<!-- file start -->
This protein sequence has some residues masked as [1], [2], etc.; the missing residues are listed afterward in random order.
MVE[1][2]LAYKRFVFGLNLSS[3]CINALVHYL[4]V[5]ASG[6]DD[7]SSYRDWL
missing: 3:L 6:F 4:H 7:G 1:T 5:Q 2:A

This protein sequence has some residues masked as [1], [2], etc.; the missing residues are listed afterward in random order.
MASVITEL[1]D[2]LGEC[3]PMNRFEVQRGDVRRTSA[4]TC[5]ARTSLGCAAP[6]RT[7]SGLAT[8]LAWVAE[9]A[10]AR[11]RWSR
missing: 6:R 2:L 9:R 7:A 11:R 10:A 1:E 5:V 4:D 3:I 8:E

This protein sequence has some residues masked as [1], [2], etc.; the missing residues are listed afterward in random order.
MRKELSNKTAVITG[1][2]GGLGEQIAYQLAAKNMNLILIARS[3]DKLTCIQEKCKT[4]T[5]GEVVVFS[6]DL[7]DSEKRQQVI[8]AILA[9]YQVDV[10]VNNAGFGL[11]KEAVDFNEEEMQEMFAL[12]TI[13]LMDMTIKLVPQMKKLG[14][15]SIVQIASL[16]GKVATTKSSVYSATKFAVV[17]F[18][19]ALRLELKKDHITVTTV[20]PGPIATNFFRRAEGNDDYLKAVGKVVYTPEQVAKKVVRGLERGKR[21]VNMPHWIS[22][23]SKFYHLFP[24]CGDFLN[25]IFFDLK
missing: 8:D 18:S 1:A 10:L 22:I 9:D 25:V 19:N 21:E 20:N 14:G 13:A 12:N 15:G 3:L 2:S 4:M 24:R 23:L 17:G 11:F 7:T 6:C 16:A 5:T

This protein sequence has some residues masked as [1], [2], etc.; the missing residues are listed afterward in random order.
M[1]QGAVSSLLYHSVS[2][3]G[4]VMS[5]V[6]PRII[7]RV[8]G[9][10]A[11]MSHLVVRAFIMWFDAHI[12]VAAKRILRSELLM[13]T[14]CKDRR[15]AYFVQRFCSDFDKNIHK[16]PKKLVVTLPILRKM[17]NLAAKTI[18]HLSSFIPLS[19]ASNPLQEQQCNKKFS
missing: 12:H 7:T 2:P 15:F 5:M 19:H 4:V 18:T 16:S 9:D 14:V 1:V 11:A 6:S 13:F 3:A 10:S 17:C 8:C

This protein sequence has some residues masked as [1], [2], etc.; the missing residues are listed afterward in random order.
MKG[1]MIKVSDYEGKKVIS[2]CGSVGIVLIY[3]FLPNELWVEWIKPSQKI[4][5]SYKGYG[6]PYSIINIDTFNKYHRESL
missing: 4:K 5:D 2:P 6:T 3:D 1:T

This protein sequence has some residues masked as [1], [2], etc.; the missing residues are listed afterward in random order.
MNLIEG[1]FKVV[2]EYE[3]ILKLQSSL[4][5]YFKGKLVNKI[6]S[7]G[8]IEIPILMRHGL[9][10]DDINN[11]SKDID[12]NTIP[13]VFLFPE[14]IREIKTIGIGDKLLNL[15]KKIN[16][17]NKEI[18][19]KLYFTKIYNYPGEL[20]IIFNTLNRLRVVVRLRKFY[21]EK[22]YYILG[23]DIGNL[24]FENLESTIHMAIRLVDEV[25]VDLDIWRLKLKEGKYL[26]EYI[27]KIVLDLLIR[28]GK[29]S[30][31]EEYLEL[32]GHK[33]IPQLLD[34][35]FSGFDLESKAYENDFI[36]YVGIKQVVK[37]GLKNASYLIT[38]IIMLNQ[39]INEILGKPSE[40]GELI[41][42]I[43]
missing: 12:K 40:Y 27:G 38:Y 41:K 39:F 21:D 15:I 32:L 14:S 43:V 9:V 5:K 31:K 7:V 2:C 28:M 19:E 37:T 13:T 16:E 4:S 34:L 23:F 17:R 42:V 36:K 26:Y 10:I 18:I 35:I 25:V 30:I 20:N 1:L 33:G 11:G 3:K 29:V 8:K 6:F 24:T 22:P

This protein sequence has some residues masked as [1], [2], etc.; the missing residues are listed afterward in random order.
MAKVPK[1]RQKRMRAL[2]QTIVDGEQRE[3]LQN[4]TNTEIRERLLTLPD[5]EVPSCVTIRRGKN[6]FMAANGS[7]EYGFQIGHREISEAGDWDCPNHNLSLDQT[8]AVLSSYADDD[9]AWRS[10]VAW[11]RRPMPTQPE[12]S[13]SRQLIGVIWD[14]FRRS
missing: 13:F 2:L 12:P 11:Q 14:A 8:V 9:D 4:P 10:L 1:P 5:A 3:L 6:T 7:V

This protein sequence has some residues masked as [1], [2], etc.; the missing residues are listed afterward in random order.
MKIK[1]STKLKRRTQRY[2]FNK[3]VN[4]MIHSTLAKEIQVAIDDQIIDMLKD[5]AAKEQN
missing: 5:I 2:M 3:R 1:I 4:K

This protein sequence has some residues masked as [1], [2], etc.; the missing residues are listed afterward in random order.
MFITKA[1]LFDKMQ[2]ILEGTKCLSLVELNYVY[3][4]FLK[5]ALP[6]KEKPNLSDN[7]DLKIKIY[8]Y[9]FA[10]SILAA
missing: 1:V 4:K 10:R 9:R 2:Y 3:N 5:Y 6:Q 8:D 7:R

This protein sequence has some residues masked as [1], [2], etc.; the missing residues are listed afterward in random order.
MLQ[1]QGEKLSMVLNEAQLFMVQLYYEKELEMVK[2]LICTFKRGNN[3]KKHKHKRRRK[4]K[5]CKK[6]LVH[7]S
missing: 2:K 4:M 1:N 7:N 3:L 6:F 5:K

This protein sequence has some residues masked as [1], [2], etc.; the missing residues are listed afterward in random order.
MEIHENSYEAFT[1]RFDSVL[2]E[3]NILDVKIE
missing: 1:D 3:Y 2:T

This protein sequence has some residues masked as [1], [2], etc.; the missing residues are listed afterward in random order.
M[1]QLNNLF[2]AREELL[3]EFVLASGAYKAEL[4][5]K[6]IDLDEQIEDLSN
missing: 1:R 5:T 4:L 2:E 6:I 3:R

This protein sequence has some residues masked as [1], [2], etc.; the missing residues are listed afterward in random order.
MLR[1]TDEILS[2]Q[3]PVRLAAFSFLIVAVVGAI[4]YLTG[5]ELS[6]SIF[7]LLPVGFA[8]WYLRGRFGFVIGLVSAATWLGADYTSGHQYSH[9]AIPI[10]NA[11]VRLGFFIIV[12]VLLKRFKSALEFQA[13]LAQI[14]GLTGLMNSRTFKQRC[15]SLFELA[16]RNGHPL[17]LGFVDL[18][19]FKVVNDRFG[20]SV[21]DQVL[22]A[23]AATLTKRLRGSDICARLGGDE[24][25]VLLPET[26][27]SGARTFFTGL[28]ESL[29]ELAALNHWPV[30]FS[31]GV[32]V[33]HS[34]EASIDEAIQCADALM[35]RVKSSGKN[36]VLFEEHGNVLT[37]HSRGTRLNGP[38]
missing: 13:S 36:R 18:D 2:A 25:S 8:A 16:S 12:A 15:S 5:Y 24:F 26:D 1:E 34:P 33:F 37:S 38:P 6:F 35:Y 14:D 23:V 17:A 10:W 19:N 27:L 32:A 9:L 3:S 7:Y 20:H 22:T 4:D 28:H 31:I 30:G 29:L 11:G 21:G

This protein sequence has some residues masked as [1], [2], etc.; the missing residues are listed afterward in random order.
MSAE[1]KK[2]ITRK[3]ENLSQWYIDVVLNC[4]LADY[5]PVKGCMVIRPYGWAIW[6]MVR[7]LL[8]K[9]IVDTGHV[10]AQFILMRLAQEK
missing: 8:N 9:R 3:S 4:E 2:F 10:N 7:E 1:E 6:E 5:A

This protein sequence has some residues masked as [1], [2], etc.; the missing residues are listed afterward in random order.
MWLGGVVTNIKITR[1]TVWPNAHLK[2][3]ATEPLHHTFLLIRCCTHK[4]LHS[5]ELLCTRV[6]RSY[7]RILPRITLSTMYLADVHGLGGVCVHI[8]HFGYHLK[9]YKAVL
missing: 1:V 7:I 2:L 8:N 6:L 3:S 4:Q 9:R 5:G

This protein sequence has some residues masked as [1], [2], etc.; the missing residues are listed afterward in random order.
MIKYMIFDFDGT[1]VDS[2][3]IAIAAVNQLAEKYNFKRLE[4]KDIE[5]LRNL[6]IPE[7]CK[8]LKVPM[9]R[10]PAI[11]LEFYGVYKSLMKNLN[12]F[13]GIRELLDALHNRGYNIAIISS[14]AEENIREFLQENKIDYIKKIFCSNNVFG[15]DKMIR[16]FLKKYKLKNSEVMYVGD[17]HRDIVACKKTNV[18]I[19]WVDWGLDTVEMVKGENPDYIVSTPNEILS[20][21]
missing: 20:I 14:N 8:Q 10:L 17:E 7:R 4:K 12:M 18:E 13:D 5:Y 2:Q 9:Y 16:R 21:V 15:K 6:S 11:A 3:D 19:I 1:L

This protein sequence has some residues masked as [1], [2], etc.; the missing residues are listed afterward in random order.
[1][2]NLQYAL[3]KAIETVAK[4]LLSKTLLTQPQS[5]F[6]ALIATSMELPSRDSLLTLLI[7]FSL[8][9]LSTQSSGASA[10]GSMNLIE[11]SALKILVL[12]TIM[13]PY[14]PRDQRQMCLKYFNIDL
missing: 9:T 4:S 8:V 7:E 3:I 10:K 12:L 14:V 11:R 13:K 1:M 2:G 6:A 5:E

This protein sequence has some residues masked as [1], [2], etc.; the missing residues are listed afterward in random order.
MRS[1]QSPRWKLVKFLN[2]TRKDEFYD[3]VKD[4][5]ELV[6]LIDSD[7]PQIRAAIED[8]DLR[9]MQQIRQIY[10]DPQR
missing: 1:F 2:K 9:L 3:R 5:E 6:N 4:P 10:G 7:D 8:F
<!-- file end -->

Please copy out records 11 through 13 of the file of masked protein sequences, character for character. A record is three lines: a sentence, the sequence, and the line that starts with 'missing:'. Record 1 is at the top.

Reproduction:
This protein sequence has some residues masked as [1], [2], etc.; the missing residues are listed afterward in random order.
MEIHENSYEAFT[1]RFDSVL[2]E[3]NILDVKIE
missing: 1:D 3:Y 2:T

This protein sequence has some residues masked as [1], [2], etc.; the missing residues are listed afterward in random order.
M[1]QLNNLF[2]AREELL[3]EFVLASGAYKAEL[4][5]K[6]IDLDEQIEDLSN
missing: 1:R 5:T 4:L 2:E 6:I 3:R

This protein sequence has some residues masked as [1], [2], etc.; the missing residues are listed afterward in random order.
MLR[1]TDEILS[2]Q[3]PVRLAAFSFLIVAVVGAI[4]YLTG[5]ELS[6]SIF[7]LLPVGFA[8]WYLRGRFGFVIGLVSAATWLGADYTSGHQYSH[9]AIPI[10]NA[11]VRLGFFIIV[12]VLLKRFKSALEFQA[13]LAQI[14]GLTGLMNSRTFKQRC[15]SLFELA[16]RNGHPL[17]LGFVDL[18][19]FKVVNDRFG[20]SV[21]DQVL[22]A[23]AATLTKRLRGSDICARLGGDE[24][25]VLLPET[26][27]SGARTFFTGL[28]ESL[29]ELAALNHWPV[30]FS[31]GV[32]V[33]HS[34]EASIDEAIQCADALM[35]RVKSSGKN[36]VLFEEHGNVLT[37]HSRGTRLNGP[38]
missing: 13:S 36:R 18:D 2:A 25:S 8:A 16:S 12:A 15:S 5:Y 24:F 26:D 1:E 34:P 33:F 37:S 38:P 6:F 35:Y 14:D 23:V 17:A 10:W 19:N 27:L 32:A 9:L 3:S 7:Y 20:H 22:T 4:D 28:H 31:I 30:G 29:L 11:G 21:G